In the first decision block 916, the process determines whether to encode the frame as an intra-Frame (I-Frame) or as a predictive-Frame (P-Frame). The process proceeds from the first decision block 916 to a third state 920 when the frame should be encoded as an I-Frame. The process proceeds from the first decision block 916 to a start of a second FOR loop 924 when the frame should be encoded as a P-Frame. In one embodiment, the first decision block 916 uses standard encoding decisions to determine when to encode as an I-Frame and when to encode as a P-Frame. In one embodiment, another process described later in connection with FIG. 10 determines which frames should be encoded as I-Frames and which frames should be encoded as P-Frames.

In the third state 920, all the video objects of the frame are encoded as I-VOPs and the process advances from the third state 920 to a fourth state 928.

In the start of the second FOR loop 924, the process determines whether the video objects of the frame have been processed to VOPs. When processing of the VOPs is complete, the process proceeds from the start of the second FOR loop 924 to the fourth state 928. When there are further VOPs to be processed, the process proceeds from the start of the second FOR loop 924 to a fifth state 932. It will be understood by one of ordinary skill in the art that the second FOR loop 924 can be implemented with other loops, such as a WHILE loop.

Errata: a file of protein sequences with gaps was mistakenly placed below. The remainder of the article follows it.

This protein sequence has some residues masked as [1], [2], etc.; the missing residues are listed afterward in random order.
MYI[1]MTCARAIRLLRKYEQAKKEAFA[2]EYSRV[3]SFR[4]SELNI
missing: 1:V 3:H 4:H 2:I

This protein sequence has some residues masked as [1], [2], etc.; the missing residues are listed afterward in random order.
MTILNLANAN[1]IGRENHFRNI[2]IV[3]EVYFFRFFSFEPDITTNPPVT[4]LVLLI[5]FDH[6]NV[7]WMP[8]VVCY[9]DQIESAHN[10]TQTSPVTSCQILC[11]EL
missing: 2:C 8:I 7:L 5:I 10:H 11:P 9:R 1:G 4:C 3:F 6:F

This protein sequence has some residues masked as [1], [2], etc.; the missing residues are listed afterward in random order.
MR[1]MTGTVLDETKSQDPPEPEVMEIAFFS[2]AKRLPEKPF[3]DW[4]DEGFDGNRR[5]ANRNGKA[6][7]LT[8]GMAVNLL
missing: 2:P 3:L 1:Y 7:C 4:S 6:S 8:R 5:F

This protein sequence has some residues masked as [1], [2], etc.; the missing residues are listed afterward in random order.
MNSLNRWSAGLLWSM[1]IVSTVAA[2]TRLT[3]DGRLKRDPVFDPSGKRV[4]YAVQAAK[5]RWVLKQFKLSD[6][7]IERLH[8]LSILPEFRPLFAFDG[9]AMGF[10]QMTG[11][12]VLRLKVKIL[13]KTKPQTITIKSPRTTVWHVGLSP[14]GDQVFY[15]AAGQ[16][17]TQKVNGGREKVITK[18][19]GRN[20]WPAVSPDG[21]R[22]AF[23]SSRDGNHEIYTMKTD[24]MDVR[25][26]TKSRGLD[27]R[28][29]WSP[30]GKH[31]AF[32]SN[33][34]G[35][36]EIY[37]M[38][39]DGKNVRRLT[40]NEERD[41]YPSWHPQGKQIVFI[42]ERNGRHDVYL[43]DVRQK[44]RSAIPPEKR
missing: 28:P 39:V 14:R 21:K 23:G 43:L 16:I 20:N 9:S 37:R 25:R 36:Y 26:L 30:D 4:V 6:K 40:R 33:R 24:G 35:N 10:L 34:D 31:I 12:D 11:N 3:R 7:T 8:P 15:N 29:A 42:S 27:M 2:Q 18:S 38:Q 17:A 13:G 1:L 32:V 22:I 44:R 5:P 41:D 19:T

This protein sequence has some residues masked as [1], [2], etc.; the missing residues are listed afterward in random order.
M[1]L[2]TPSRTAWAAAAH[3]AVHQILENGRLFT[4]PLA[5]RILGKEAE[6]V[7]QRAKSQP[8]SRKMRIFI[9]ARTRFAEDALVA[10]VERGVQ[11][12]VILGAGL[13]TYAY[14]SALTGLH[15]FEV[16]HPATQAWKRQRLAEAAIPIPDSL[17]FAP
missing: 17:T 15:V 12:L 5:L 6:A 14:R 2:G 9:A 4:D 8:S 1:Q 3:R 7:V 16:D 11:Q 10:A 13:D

In the fourth state 928, the process sends the processed encoded frame to an output. The output can correspond to a storage device, to a transmitting device, to a transmit buffer, and the like. The process returns from the fourth state 928 to the start of the first FOR loop 912.

In the fifth state 932, the process encodes the video object to a VOP. The VOP can correspond to an I-VOP or to a P-VOP. The process advances from the fifth state 932 to a second decision block 936. In the second decision block 936, the process determines whether the VOP was encoded as an I-VOP or as a P-VOP. The process proceeds from the second decision block 936 to a third decision block 940 when the VOP corresponds to a P-VOP. The process returns from the second decision block 936 to the start of the second FOR loop 924.

In the third decision block 940, the process determines whether the previous-previous frame is related to the present frame. The process proceeds from the third decision block 940 to a sixth state 944 when the previous-previous frame is related to the present frame. The process returns from the third decision block 940 to the start of the second FOR loop 924 when the previous-previous frame is unrelated to the present frame. When the previous-previous frame is unrelated to the present frame, a P-VOP in the present frame should not be referenced to the previous-previous frame. An example of when the previous-previous frame is unrelated to the present frame occurs when there is an intervening scene change between the previous-previous frame and the present frame. As will be described later in connection with FIG. 10, one embodiment of the process further encodes scene changes and/or rapidly changing scenes as consecutive I-VOPs, which allows a redundant motion vector in a P-VOP to reference a VOP in a previous-previous frame and provide robust encoding.